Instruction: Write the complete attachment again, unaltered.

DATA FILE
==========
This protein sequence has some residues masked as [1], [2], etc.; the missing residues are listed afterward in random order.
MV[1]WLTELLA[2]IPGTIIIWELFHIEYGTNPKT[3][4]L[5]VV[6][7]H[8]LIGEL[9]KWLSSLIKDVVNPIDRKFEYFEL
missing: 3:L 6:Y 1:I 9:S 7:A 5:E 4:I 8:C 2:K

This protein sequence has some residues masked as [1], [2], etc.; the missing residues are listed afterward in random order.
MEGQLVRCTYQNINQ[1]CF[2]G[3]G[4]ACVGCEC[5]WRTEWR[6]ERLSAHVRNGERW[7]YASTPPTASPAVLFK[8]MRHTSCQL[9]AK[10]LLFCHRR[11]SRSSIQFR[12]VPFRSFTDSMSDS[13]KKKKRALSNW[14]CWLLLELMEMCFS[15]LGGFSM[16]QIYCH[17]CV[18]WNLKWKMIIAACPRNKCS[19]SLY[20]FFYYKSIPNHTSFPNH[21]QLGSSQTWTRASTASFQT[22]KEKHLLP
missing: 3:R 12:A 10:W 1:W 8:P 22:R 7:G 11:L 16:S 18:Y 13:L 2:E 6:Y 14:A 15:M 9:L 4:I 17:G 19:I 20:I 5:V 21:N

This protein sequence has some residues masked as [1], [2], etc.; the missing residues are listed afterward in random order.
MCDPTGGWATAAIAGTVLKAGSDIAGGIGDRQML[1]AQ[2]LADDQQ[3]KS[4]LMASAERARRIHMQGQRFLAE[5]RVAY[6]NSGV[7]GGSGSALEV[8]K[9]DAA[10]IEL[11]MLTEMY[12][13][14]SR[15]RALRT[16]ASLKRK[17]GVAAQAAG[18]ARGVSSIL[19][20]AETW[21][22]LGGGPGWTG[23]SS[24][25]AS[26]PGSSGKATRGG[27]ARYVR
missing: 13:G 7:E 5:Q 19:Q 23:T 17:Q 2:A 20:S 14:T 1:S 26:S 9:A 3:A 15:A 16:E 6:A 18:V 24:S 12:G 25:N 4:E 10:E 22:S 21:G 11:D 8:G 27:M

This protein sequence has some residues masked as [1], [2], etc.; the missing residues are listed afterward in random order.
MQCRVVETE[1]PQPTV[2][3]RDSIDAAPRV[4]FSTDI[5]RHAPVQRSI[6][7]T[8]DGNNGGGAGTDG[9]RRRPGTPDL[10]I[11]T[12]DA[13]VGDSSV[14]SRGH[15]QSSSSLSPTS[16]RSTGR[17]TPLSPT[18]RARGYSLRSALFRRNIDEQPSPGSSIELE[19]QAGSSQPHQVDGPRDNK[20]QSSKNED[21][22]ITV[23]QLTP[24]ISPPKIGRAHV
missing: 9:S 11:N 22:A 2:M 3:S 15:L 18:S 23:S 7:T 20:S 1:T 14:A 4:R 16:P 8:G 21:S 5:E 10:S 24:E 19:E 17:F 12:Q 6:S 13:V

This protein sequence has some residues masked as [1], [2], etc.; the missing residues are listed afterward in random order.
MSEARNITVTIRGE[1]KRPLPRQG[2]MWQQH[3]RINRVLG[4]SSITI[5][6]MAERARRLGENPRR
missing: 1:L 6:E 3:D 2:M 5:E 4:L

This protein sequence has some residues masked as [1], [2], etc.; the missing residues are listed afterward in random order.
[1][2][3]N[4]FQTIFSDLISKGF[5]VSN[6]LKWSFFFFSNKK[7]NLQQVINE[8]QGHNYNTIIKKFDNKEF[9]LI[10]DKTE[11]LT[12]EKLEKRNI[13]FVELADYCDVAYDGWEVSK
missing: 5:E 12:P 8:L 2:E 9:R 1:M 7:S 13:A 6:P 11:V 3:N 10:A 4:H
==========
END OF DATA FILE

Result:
This protein sequence has some residues masked as [1], [2], etc.; the missing residues are listed afterward in random order.
MV[1]WLTELLA[2]IPGTIIIWELFHIEYGTNPKT[3][4]L[5]VV[6][7]H[8]LIGEL[9]KWLSSLIKDVVNPIDRKFEYFEL
missing: 3:L 6:Y 1:I 9:S 7:A 5:E 4:I 8:C 2:K

This protein sequence has some residues masked as [1], [2], etc.; the missing residues are listed afterward in random order.
MEGQLVRCTYQNINQ[1]CF[2]G[3]G[4]ACVGCEC[5]WRTEWR[6]ERLSAHVRNGERW[7]YASTPPTASPAVLFK[8]MRHTSCQL[9]AK[10]LLFCHRR[11]SRSSIQFR[12]VPFRSFTDSMSDS[13]KKKKRALSNW[14]CWLLLELMEMCFS[15]LGGFSM[16]QIYCH[17]CV[18]WNLKWKMIIAACPRNKCS[19]SLY[20]FFYYKSIPNHTSFPNH[21]QLGSSQTWTRASTASFQT[22]KEKHLLP
missing: 3:R 12:A 10:W 1:W 8:P 22:R 7:G 11:L 16:S 18:Y 13:L 2:E 6:Y 14:A 15:M 9:L 4:I 17:G 19:I 20:I 5:V 21:N

This protein sequence has some residues masked as [1], [2], etc.; the missing residues are listed afterward in random order.
MCDPTGGWATAAIAGTVLKAGSDIAGGIGDRQML[1]AQ[2]LADDQQ[3]KS[4]LMASAERARRIHMQGQRFLAE[5]RVAY[6]NSGV[7]GGSGSALEV[8]K[9]DAA[10]IEL[11]MLTEMY[12][13][14]SR[15]RALRT[16]ASLKRK[17]GVAAQAAG[18]ARGVSSIL[19][20]AETW[21][22]LGGGPGWTG[23]SS[24][25]AS[26]PGSSGKATRGG[27]ARYVR
missing: 13:G 7:E 5:Q 19:Q 23:T 17:Q 2:A 20:S 14:T 1:S 26:S 9:A 3:A 15:A 16:E 6:A 18:V 24:S 12:G 25:N 4:E 10:E 22:S 21:G 11:D 8:G 27:M

This protein sequence has some residues masked as [1], [2], etc.; the missing residues are listed afterward in random order.
MQCRVVETE[1]PQPTV[2][3]RDSIDAAPRV[4]FSTDI[5]RHAPVQRSI[6][7]T[8]DGNNGGGAGTDG[9]RRRPGTPDL[10]I[11]T[12]DA[13]VGDSSV[14]SRGH[15]QSSSSLSPTS[16]RSTGR[17]TPLSPT[18]RARGYSLRSALFRRNIDEQPSPGSSIELE[19]QAGSSQPHQVDGPRDNK[20]QSSKNED[21][22]ITV[23]QLTP[24]ISPPKIGRAHV
missing: 9:S 11:N 22:A 2:M 3:S 15:L 18:S 23:S 7:T 20:S 1:T 14:A 4:R 16:P 8:G 21:S 5:E 10:S 24:E 19:E 17:F 12:Q 6:S 13:V

This protein sequence has some residues masked as [1], [2], etc.; the missing residues are listed afterward in random order.
MSEARNITVTIRGE[1]KRPLPRQG[2]MWQQH[3]RINRVLG[4]SSITI[5][6]MAERARRLGENPRR
missing: 1:L 6:E 3:D 2:M 5:E 4:L

This protein sequence has some residues masked as [1], [2], etc.; the missing residues are listed afterward in random order.
[1][2][3]N[4]FQTIFSDLISKGF[5]VSN[6]LKWSFFFFSNKK[7]NLQQVINE[8]QGHNYNTIIKKFDNKEF[9]LI[10]DKTE[11]LT[12]EKLEKRNI[13]FVELADYCDVAYDGWEVSK
missing: 5:E 12:P 8:L 2:E 9:R 1:M 7:S 13:A 6:P 11:V 3:N 10:A 4:H